Skip to main content

Takao Watanabe Resigns From Coaching Sendai Ikuei to Train Kinukawa Full-time in Leadup to London Olympics

http://www.kahoku.co.jp/news/2008/10/20081016t14028.htm
http://www.nikkansports.com/sports/news/p-sp-tp0-20081014-418874.html

translated and edited by Brett Larner

A day after his prodigy Megumi Kinukawa (19, Team Mizuno) returned from prolonged illness to set a new women's junior national record of 31:23.21 in the 10000 m at the Oct. 13 Niigata Big Festa meet, Sendai Ikuei High School head coach Takao Watanabe (61) announced that he was resigning his position after 9 years with the school in order to focus on Kinukawa's development full-time over the next 4 years leading up to the 2012 London Olympics marathon and thanked the school warmly. "I'm very grateful for having had the opportunity to coach from my heart."

After taking over as head coach in 1999, Watanabe led the boy's ekiden team to 6 national title victories in the National High School Ekiden Championships, making Sendai Ikuei the top running high school in Japan. He also brought half marathon world record holder and Olympic marathon gold medalist Samuel Wanjiru of Kenya to Sendai Ikuei and was Wanjiru's first coach in Japan. Asked for his favorite memories from his tenure as coach, Watanabe cited his first season in 1999, the 2004 "God's Country" season when the team set the ekiden high school world record of 2:01:32, and last year when Sendai Ikuei edged out the 2nd place team to win despite both schools clocking the same time.
Watanabe's successor as head coach at Sendai Ikuei, Junichi Seino (24), paid tribute to the retiring leader, saying, "The legacy that Coach Watanabe leaves behind is profound and invaluable. It's a heavy weight to carry, but I will do everything I can to continue the leadership he personified."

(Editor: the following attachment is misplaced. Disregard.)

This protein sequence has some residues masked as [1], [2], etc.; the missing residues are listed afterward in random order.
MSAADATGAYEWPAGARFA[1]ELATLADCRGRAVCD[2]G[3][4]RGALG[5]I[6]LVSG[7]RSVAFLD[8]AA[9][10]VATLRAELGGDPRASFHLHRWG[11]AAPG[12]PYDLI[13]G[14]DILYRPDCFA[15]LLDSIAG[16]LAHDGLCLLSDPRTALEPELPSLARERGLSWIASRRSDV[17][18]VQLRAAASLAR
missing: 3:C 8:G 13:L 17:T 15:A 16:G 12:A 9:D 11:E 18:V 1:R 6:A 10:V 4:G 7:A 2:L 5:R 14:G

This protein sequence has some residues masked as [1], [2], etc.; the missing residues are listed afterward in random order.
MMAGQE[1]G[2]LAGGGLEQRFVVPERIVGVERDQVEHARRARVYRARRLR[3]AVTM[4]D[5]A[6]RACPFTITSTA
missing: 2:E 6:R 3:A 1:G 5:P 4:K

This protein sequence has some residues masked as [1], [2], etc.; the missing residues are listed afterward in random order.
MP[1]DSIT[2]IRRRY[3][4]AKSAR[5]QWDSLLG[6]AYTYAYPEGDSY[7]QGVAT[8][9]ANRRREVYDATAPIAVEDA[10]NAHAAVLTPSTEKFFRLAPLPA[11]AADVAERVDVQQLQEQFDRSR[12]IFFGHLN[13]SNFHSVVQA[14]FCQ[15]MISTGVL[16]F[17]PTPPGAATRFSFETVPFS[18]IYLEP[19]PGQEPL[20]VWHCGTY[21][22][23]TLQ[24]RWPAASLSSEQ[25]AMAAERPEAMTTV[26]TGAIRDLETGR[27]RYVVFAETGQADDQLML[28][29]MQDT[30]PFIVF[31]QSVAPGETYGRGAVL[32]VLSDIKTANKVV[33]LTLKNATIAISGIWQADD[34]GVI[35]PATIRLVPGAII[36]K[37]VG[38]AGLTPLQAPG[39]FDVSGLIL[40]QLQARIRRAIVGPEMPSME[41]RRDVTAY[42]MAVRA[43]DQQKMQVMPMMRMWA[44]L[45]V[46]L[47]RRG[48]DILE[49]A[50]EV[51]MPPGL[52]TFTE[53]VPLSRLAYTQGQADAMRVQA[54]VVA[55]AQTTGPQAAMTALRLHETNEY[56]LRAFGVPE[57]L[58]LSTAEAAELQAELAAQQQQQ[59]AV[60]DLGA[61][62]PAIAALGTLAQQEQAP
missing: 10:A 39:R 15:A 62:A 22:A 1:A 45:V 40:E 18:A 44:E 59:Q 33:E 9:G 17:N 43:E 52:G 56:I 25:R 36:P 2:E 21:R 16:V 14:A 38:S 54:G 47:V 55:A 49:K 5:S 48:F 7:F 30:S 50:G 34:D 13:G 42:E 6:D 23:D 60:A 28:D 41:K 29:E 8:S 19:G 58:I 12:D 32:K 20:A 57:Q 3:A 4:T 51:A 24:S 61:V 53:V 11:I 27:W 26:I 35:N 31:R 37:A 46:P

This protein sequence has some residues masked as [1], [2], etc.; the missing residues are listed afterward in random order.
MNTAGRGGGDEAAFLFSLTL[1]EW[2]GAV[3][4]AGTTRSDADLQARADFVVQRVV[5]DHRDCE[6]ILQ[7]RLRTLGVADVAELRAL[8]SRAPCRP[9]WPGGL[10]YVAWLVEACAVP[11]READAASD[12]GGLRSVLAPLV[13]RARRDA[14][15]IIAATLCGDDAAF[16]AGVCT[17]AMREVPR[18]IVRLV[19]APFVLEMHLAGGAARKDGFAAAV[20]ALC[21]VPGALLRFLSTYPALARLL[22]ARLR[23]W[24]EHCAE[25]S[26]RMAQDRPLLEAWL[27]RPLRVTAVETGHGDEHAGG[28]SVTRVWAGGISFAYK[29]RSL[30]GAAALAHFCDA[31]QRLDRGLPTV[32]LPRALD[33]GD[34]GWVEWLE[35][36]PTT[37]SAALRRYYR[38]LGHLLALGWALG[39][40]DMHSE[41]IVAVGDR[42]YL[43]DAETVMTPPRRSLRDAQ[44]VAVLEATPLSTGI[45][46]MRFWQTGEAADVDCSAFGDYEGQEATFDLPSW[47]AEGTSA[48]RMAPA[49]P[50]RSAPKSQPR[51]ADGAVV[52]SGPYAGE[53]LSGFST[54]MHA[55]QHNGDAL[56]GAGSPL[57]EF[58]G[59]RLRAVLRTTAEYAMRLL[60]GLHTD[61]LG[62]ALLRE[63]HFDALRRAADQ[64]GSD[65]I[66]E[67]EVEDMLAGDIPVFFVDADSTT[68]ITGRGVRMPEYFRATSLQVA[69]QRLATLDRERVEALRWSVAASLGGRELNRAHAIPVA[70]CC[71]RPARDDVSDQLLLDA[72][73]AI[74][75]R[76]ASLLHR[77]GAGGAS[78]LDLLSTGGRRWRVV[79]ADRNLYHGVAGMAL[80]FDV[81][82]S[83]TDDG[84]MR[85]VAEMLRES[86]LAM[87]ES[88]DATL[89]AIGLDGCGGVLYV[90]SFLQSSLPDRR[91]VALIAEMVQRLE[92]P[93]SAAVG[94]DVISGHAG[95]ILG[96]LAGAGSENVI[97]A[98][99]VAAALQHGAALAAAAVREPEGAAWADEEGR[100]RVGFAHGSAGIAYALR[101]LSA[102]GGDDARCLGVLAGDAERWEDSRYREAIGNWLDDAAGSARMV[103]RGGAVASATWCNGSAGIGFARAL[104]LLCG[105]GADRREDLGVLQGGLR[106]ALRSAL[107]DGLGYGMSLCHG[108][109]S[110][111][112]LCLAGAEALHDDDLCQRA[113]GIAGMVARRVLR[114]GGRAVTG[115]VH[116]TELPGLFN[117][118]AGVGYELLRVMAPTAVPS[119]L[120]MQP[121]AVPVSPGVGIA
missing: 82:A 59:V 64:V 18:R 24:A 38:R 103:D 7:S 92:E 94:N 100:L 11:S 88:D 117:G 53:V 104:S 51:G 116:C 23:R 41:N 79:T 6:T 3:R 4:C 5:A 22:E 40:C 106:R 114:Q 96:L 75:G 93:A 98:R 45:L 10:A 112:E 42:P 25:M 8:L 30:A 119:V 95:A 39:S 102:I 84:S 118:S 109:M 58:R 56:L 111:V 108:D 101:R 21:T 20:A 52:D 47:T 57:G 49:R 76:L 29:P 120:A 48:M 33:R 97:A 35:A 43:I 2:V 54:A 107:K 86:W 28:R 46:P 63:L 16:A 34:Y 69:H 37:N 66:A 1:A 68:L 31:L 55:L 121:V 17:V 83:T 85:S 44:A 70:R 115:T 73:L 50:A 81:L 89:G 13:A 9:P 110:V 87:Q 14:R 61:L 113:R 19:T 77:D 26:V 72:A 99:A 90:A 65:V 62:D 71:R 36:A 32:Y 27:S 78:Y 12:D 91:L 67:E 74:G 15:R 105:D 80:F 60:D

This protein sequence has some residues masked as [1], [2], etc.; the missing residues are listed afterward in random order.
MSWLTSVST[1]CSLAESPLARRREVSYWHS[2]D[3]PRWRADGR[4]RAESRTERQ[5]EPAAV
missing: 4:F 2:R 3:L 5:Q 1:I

Kinukawa attended Sendai Ikuei High School, where she set the previous women's 10000 m junior national record as a senior, qualifying her for the 2007 World Track and Field Championships where she finished 14th. A serious viral infection in the late fall kept her out of competition, including the Beijing Olympics, and reduced her training to just an hour of walking per day. On Sept. 20 she ran her first race in nearly a year, beginning a swift comeback which led quickly to her new junior national record and signalled that she was ready to pick up where she left off a year ago.
Watanabe began coaching Kinukawa when she was a student at Sendai Ikuei and is now devoting himself to cultivating this very special athlete. "More than running in the World Championships last year," Watanabe said of Kinukawa, "setting the new junior record yesterday was a transformative experience. She's not ready to think about challenging [Mizuki] Noguchi yet, but this result showed her that she's good enough to run at the world level."